Iwalked New York City’s Sparks Steak House Big Paulie Castellano Murder Site – Sparks Steak House is one of the most popular steak joints in all of New York City. It was started in 1966 as Sparks Pub by two brothers, Pat and Mike Cetta. Based upon the success of their venture they decide to move it from its original home on East 18th Street up to Midtown where they have now been located since 1977. Sparks is continually rated as one of New York City’s finest steakhouses and is also well known for its lamb and veal chops.
Our interest here, however, does not lie in prime rib or extravagant wines, but an incident which went down here on December 16, 1985. It was here outside of Sparks at approximately 5pm that the head of the Gambino crime family, Big Paul Costellano was murdered in broad daylight as per a hit put out by John Gotti. This incident instantly elevated Gotti to the ranks of mafia chieftain.
To explain how this incident went down let’s begin by exploring the characters involved in our tale. First there is the former head of the Gambino family, Paul Castellano. Castellano lived his life by a series of contradictions. He attempted to legitimize many of the mobs activities and expressly forbid activities such as selling drugs. Those caught doing such activities were executed; however Castellano was known to have sold on occasion himself. Castellano also did not believe in the world of “excess” and often dressed down in public to emphasize this fact. In turn, he built a 3.5 acre, 17-room estate on Staten Island that he had constructed to mimic the White House. Lastly, Castalleno was a dedicated family man but he was openly having an affair with his maid, Gloria Olarte.
Gloria was an immigrant who most described as rather ordinary looking and whom spoke almost no English. Castellano was so infatuated with Gloria though that he often brought her with on family vacations and he even bought her a brand new sports car, despite the fact that she didn’t drive or have a valid license. It was also suspected by members of Castellano’s crew that he had secretly had a penile implant to help consummate his affair and to remedy impotence brought on by his diabetes. Ironically it was Gloria who attempted to frame him in 1983 and allowed the FBI to tap phones within his version of the White House. From these taps officials were able to gather sufficient evidence to charge Castellano with 24 counts of murder in 1984. These charges were still outstanding and pending upon his assassination the following year.
Last in our tale is the conspirator of the whole incident, Mr. John Joseph Gotti, Jr. Gotti in many ways was the antithesis of Castellano. Whereas Castallano outright forbid the selling of drugs. Gotti was prone to either turn the other cheek if not engage in the activity on occasion himself. Also, Gotti was a man who liked to flaunt the extravagances to which he was privy. Despite only living on a reported annual salary of $100,000 as a salesman of plumbing supplies, Gotti was often seen sporting new $1,000 suits and wearing monogrammed socks. In truth it was estimated that Gotti brought in approximately $10-$12 million of cash annually. He took his arrogance even further when he would catch police officers watching him while on stakeouts. He would be so bold as to walk directly up to the vehicles and tell the officers, “Naughty, naughty.”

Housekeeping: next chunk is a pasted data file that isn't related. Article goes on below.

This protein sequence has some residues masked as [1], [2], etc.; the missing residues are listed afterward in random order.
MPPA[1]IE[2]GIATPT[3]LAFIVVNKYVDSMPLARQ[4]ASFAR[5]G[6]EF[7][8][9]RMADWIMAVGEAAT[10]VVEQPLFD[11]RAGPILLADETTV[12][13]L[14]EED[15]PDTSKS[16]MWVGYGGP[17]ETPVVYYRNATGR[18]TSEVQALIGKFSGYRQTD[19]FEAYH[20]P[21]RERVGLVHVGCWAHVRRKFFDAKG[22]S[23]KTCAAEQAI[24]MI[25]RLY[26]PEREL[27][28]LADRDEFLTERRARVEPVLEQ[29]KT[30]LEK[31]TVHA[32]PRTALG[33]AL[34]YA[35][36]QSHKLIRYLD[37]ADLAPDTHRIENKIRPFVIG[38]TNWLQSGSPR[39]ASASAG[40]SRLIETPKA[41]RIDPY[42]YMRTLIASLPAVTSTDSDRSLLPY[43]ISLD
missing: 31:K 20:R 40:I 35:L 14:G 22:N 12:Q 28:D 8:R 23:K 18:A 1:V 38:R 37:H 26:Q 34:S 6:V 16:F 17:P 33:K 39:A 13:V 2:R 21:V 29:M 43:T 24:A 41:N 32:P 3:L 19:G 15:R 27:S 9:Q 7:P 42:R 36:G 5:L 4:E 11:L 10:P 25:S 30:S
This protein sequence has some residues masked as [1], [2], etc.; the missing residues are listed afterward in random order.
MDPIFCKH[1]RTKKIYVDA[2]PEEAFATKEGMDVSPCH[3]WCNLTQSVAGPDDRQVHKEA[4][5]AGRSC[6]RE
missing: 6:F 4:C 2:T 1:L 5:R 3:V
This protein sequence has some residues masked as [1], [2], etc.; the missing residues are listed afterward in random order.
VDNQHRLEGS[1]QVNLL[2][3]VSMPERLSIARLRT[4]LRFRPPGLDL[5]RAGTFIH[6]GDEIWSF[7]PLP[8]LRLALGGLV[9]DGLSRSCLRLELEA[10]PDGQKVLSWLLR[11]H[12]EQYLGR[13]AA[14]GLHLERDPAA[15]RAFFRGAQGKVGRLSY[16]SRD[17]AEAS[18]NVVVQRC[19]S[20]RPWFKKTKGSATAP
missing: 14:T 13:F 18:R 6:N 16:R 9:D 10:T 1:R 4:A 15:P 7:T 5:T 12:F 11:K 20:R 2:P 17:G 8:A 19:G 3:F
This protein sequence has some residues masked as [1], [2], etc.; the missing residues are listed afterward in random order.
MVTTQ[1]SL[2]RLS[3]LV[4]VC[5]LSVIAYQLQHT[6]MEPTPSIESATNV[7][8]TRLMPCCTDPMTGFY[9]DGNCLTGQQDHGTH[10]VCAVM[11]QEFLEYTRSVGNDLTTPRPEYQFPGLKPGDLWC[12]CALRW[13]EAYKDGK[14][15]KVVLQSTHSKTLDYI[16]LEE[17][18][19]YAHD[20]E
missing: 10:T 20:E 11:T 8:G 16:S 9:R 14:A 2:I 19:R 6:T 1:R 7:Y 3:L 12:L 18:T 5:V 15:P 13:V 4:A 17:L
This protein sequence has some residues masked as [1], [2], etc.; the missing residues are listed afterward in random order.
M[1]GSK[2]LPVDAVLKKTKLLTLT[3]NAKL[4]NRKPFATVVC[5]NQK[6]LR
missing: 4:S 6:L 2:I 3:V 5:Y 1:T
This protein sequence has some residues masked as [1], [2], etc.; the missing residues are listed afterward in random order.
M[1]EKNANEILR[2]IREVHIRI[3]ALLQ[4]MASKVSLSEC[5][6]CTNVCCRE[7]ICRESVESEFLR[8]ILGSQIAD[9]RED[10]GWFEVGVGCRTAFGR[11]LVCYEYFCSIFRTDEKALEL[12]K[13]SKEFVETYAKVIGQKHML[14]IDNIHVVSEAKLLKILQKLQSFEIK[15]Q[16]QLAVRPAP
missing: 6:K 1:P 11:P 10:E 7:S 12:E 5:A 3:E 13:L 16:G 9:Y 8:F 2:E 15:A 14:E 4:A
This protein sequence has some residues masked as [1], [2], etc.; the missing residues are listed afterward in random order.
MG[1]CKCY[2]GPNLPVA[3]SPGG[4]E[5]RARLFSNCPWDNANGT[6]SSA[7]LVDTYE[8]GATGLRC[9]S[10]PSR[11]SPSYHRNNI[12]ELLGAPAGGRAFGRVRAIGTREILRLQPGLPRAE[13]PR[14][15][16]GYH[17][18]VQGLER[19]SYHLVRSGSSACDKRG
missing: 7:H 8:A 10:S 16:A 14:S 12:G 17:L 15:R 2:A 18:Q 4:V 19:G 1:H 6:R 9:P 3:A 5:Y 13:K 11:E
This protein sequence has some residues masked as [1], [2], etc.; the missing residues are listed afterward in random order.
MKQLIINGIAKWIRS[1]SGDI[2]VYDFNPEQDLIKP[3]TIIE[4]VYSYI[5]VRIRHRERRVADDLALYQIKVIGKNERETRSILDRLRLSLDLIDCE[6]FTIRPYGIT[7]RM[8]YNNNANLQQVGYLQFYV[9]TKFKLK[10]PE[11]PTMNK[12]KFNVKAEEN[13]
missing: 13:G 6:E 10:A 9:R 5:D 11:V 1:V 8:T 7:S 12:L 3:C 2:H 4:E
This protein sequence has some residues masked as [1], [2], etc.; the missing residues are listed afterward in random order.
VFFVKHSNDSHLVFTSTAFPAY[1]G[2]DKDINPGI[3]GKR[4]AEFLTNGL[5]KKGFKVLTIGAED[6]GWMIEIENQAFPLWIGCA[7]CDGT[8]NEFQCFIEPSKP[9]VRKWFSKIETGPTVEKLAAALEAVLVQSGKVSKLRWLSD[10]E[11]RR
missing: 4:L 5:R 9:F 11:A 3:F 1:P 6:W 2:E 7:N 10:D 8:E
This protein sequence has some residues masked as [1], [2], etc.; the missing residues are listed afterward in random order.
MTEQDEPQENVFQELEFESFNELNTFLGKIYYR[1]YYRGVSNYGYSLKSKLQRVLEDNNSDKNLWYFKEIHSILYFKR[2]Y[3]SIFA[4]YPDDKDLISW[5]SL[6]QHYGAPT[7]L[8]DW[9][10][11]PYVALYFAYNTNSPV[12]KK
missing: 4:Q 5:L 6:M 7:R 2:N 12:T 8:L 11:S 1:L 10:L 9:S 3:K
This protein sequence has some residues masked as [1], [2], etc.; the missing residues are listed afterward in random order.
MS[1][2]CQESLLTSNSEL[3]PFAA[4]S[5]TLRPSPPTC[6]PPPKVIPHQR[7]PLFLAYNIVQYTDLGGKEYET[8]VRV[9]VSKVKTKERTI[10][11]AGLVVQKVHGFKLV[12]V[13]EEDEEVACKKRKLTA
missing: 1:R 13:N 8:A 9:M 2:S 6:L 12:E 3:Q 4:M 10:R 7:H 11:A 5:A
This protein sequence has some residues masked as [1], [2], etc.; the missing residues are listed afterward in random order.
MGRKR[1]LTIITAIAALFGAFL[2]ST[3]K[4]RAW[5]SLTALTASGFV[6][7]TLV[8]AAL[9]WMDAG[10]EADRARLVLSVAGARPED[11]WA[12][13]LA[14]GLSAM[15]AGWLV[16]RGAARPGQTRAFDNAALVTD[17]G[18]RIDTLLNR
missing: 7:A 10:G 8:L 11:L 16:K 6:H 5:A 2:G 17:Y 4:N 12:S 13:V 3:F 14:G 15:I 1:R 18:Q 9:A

It was probably in part due to Gotti’s arrogance that led him to plot the murder of the head of the Gambino family. Gotti, along with other members of Castellano’s family, had become increasingly upset with him over numerous affairs including the contradictions to which Castellano had long been running the Gambino family. Gotti, in fact largely expected that Castellano was planning action versus him for selling drugs. Thus Gotti concocted a plan to take matters into his own hands.
On the afternoon of December 16, 1985, four men all dressed in trench coats and hats approached a vehicle which was unloading passengers outside the front entrance of Sparks Steak House. All men appeared identical (a detail not lost in Gotti’s plans) and even simultaneously drew their hidden weapons to open fire on the unsuspecting mobster boss along with his number two man, Tommy Bilotti. Both men were killed instantly and the gunmen casually away from the incident towards Second Avenue. One of the men was seen speaking into a walkie-talkie just prior to being picked up by their getaway vehicle (which had been parked one block over on 47th Street) and driving off.
While police largely suspected Gotti for this crime they were never able to pin the charges upon him. They did bring federal charges versus him for violation of the Racketeer Influenced and Corrupt Organizations Act (RICO) for which he went to trial in August 1986. The jury ultimately ended up finding him non-guilty though, although it was later discovered that Gotti had actually bribed the jury foreman (who was later convicted himself on bribery charges).
Needing a new plan, federal agents began to track Gotti’s whereabouts to the Ravenite Social Club where he often frequented. Through the usage of bug devices planted in the apartment above the Ravenite, the Feds gathered audio evidence which implicated Gotti on thirteen charges, including five murders. He was arrested within the Ravenite Club in December 1990 and found guilty on all accounts on April 2, 1992. For his crimes, Gotti was sentenced to life in prison. He served his time in a federal prison in Springfield, MO where he would pass away at the age of 61 in 2002. – iwalkedaudiotours –